poster_thirstTo say that Thirst is easily the weakest film I’ve seen to date by Chan-Wook Park sounds like a harshest criticism than it necessarily should be. After all, this is the director behind such films as OldboyLady VengeanceStoker, and The Handmaiden, just to name a few – it would be awfully hard to make it to the top tier of that kind of filmography. And even with Thirst‘s flaws – which largely spring from the film’s pacing issues – there’s little denying that Park brings his usual flair, bizarre sensibility, and beautiful style to bear to this vampire story. After all, who else would let his vampire film largely render its vampiric elements almost irrelevant, instead turning it into a twisted love story about a priest who becomes a vampire thanks to a medical experiment gone wrong, and who then falls in love with the unhappy wife of a childhood friend. If that doesn’t sound like your typical vampire film, well, Thirst really isn’t typical in any way, apart from using vampirism much as Bram Stoker did back in Dracula: as a metaphor for repressed desire, lust, and a wish to break beyond the social and religious strictures that are governing one’s life. Of course, this being a Korean film, exactly how far the characters are willing to go…well, let’s just say that things escalate quite a bit from the early scenes where our “hero” is trying to stick to stolen blood from hospital patients. Thirst is too long by at least twenty minutes, and it doesn’t quite make its lead female character work as well as I wish it did; she feels more simplistic than Park tends to let his female characters be (especially in something like The Handmaiden). Still, even with those flaws, Thirst is rich, interesting fare – a more thoughtful, complicated take on the vampire tale than we often get, and one with enough substance to keep thoughtful audiences satisfied while still delivering violence and horror (and style) to spare. Rating: ****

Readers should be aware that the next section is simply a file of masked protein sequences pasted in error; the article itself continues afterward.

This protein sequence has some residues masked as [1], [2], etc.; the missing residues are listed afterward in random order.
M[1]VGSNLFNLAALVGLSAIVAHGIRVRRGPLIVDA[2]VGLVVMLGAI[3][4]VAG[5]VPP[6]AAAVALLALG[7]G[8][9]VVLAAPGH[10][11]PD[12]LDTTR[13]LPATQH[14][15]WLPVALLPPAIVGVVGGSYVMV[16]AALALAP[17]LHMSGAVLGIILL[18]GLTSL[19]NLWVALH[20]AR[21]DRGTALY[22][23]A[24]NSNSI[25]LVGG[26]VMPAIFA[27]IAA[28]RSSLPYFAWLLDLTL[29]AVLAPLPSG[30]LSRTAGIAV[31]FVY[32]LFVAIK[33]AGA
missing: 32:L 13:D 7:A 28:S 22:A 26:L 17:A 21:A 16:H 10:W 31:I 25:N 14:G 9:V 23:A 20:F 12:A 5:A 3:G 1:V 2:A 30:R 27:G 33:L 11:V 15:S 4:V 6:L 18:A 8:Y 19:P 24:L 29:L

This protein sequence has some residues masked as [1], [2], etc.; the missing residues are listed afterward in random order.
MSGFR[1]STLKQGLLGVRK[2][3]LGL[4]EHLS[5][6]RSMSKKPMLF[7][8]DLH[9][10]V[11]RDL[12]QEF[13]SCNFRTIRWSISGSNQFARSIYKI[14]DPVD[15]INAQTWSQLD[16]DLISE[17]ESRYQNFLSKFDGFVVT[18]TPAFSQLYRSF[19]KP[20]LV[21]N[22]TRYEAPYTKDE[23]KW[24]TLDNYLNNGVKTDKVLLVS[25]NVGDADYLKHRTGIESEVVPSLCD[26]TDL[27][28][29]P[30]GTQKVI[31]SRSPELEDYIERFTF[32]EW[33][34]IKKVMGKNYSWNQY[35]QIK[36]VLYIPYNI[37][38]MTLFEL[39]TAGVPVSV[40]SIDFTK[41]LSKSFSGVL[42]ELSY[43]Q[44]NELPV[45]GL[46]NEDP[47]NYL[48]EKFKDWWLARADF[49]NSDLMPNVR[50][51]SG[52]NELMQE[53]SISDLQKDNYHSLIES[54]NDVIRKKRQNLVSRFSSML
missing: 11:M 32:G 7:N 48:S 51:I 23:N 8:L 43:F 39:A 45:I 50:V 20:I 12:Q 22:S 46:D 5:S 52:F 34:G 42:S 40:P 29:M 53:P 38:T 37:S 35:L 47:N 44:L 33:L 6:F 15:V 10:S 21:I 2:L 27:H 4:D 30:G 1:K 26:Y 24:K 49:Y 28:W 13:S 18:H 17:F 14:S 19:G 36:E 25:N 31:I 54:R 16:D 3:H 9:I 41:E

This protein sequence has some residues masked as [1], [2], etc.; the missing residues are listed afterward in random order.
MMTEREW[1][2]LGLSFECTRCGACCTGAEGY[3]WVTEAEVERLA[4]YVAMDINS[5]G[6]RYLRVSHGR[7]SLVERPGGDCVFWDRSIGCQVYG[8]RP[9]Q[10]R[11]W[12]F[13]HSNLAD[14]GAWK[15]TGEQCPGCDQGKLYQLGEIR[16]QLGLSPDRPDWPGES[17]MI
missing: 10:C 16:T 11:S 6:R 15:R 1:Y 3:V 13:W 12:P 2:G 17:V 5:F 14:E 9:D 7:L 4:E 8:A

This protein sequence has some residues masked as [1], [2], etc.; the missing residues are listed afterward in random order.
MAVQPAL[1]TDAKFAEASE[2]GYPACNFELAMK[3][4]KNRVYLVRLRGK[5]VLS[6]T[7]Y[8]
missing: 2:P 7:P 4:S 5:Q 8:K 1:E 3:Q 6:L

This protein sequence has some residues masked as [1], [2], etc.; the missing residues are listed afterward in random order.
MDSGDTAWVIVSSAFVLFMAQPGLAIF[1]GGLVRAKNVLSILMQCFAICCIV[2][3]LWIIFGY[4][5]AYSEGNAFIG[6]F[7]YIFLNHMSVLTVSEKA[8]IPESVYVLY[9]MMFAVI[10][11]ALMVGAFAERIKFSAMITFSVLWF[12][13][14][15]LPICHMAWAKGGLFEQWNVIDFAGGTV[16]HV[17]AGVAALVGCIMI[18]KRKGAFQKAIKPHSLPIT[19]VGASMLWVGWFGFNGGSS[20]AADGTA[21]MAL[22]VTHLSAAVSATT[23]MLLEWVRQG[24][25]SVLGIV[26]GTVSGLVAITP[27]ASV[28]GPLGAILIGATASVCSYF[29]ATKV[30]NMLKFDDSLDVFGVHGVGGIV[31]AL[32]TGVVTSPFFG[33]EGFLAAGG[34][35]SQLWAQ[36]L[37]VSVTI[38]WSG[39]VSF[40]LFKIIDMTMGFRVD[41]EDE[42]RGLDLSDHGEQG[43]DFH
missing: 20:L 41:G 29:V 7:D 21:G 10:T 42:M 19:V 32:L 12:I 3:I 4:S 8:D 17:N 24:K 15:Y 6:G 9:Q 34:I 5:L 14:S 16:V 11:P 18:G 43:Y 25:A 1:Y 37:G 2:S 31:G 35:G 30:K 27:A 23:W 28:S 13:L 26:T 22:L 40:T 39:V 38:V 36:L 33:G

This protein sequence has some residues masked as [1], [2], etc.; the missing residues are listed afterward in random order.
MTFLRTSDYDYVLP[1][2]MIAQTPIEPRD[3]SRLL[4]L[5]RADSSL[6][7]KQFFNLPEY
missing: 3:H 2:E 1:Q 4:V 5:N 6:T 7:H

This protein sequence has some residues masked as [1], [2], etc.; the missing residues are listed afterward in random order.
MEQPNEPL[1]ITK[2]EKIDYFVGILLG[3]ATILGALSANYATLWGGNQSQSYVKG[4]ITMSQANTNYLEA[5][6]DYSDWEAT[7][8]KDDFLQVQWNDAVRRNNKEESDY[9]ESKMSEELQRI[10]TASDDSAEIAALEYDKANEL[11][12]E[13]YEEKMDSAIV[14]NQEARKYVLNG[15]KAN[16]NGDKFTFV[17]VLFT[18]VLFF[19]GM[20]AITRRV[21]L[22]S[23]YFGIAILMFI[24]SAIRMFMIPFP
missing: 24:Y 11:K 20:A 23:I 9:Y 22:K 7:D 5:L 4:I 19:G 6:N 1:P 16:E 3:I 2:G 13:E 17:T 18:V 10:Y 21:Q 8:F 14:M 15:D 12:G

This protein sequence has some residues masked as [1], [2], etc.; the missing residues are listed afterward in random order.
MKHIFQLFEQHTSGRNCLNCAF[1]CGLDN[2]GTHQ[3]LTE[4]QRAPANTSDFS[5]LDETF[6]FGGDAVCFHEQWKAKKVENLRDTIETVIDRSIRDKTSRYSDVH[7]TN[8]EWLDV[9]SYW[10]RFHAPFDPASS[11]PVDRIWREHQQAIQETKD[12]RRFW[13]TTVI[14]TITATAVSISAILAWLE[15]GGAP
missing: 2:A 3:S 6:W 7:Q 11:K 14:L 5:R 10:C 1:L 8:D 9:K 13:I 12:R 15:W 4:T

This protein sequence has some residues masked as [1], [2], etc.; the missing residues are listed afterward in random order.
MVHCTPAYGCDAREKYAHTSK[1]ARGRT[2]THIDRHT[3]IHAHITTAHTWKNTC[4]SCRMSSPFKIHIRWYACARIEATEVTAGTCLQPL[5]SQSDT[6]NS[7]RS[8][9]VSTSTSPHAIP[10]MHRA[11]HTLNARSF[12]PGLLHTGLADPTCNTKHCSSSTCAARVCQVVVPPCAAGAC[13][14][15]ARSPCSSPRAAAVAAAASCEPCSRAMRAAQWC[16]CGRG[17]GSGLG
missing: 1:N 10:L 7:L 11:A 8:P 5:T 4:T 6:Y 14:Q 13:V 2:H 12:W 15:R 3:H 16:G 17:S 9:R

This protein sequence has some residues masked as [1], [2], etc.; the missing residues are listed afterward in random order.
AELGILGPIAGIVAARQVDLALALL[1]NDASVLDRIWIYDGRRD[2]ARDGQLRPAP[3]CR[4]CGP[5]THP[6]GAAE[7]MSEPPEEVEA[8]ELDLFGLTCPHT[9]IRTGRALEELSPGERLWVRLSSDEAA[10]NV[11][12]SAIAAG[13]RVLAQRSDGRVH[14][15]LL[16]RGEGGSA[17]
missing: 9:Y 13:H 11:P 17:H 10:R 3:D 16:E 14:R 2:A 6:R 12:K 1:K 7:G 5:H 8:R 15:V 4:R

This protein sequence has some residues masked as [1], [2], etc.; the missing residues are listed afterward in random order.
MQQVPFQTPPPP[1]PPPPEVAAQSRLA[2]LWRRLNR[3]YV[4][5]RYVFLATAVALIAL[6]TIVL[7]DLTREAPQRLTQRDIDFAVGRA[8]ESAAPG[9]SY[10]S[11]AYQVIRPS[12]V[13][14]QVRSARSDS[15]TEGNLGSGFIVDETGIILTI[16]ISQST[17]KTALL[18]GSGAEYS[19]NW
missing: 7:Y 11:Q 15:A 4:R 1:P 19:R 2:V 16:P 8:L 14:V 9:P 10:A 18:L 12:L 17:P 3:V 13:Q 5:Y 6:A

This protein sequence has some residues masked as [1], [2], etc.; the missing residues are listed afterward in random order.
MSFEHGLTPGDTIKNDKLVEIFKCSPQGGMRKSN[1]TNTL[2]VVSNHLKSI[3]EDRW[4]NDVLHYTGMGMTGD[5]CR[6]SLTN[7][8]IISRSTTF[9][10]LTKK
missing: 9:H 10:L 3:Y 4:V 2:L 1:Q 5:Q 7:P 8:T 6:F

cronos-mondo-criterion-posterI’m a big, big fan of filmmaker Guillermo del Toro, whose fantastical sensibility – and how it blends together with his grasp on horror – has led to some truly great cinema, including Pan’s LabyrinthThe Devil’s Backbone, and most recently (and one of my favorites), Crimson Peak. But somehow, I had never gotten a chance to see del Toro’s feature debut, Cronos, until my wife bought me Criterion’s new Trilogía de Guillermo del Toro box set. Even here, as he’s just getting started and working under a limited budget, there’s no denying del Toro’s rich visual style, his astonishing imagination, nor his unique approach to creatures and horror. The tale of a Mexican antiques dealer (played by Federico Luppi) who stumbles across an ancient invention said to hold the secret of immortality, del Toro brings his usual mixture of fairy tale and horror to bear here, spending equal time establishing the charming relationship between Luppi and his granddaughter and the surreal horrors that this invention can unleash. Like many of del Toro’s films, it slides between fantastical visions and bloody horror  without warning, which makes for an even better watch for the daring viewer (and that doesn’t even get into the genre elements that del Toro allows the film to slowly incorporate). Even better, there are signs even here of del Toro’s astonishing imagination, as he dives into the gears – and weirdly organic elements – of this invention, turning something simple into something arcane and eldritch in the process. That Cronos is a solid, inventive, strange piece of horror goes without saying, knowing del Toro’s involvement; that it largely holds its own against his later work, even with its lower budget and learning curve, is all the more impressive and wonderful. Rating: **** ½